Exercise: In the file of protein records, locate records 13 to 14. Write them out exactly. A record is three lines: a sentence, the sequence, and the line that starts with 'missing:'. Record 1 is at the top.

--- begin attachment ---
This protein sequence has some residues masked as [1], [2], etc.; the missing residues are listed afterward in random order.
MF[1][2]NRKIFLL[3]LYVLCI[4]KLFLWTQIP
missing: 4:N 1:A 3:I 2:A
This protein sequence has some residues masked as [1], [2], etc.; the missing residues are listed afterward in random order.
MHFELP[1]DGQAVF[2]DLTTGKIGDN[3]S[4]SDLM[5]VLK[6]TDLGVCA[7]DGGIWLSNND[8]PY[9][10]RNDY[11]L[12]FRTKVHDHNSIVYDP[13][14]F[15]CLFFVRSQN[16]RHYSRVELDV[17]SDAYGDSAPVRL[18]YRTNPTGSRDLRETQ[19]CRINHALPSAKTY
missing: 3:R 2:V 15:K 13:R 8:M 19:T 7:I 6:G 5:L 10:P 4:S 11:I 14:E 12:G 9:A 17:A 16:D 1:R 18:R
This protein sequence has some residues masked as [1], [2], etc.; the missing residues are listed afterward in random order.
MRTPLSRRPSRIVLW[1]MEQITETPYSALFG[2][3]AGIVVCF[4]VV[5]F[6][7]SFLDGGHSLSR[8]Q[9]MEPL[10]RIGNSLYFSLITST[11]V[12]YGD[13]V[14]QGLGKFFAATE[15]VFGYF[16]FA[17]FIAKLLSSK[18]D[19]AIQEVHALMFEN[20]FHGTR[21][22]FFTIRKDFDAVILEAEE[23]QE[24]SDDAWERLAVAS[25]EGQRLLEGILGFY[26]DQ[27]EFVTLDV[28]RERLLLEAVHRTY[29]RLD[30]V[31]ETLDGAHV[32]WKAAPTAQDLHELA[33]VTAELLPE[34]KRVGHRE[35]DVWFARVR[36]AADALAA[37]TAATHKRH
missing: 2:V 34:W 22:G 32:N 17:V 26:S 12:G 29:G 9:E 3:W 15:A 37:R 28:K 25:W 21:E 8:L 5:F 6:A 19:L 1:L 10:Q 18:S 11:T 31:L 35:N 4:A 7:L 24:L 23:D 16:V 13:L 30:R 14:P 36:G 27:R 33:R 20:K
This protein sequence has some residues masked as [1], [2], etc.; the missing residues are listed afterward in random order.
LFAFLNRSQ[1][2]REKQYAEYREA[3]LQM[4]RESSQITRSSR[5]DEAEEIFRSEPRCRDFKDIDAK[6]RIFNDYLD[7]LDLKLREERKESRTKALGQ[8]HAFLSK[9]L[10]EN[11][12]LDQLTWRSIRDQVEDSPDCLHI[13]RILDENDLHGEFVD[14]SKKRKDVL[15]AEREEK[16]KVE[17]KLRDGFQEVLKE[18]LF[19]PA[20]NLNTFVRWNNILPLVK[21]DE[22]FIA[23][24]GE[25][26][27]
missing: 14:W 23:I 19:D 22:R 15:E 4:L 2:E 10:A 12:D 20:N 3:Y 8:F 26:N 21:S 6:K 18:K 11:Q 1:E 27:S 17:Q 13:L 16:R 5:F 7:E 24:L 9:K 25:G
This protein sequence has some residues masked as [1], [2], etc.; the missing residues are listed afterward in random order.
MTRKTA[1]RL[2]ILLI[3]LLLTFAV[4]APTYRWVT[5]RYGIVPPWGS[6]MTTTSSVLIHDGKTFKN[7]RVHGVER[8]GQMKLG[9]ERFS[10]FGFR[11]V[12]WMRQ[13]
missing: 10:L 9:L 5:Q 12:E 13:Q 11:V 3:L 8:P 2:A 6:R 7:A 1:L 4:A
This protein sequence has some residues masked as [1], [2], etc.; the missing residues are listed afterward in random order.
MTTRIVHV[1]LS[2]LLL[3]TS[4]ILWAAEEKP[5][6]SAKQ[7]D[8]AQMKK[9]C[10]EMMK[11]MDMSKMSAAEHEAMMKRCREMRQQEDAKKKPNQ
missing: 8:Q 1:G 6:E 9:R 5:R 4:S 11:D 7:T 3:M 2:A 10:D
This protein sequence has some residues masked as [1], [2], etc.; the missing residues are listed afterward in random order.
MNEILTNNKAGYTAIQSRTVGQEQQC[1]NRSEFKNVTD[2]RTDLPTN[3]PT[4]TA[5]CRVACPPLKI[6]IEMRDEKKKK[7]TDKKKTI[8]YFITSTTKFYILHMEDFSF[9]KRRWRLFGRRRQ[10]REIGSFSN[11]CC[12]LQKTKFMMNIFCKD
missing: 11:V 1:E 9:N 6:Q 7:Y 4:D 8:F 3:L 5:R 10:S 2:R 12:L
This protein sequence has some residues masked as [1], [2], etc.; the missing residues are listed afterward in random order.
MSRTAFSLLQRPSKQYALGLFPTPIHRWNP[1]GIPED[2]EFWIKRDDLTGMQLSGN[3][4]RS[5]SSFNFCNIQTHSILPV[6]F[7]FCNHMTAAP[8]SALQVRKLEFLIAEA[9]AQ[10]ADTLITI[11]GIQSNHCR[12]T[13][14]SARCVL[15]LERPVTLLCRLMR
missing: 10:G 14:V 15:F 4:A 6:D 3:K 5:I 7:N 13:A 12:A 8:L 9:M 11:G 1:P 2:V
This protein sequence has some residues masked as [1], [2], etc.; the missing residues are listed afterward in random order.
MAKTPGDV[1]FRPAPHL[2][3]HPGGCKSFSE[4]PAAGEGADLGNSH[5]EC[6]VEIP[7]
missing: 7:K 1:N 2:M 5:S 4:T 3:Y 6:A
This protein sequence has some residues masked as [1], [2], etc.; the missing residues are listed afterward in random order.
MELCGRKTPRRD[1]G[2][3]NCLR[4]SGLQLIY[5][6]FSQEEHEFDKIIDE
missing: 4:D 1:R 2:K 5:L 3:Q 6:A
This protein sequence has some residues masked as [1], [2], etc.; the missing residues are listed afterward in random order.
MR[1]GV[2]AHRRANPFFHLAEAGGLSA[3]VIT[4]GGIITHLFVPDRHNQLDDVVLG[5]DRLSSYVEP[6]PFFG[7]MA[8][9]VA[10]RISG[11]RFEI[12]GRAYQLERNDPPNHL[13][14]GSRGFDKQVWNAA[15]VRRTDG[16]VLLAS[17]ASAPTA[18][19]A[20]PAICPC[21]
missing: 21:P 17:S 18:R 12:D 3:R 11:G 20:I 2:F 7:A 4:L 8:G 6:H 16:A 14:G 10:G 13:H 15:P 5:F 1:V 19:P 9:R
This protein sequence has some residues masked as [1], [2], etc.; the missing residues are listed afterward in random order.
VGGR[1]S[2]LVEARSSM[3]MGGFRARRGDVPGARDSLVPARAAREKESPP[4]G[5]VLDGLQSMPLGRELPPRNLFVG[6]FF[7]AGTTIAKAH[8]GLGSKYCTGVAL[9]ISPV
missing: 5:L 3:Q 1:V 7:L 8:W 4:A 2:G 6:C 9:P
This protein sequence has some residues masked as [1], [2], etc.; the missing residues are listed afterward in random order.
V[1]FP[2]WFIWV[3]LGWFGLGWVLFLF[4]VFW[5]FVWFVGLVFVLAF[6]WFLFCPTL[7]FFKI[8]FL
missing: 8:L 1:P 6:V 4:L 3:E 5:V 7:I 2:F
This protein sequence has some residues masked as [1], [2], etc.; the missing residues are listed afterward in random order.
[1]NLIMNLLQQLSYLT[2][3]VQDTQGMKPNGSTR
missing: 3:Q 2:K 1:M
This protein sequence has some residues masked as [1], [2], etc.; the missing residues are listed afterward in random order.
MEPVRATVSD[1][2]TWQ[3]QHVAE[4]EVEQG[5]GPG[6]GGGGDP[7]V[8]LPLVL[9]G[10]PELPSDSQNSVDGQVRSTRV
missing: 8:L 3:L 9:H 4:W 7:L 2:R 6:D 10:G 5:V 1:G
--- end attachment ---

This protein sequence has some residues masked as [1], [2], etc.; the missing residues are listed afterward in random order.
V[1]FP[2]WFIWV[3]LGWFGLGWVLFLF[4]VFW[5]FVWFVGLVFVLAF[6]WFLFCPTL[7]FFKI[8]FL
missing: 8:L 1:P 6:V 4:L 3:E 5:V 7:I 2:F
This protein sequence has some residues masked as [1], [2], etc.; the missing residues are listed afterward in random order.
[1]NLIMNLLQQLSYLT[2][3]VQDTQGMKPNGSTR
missing: 3:Q 2:K 1:M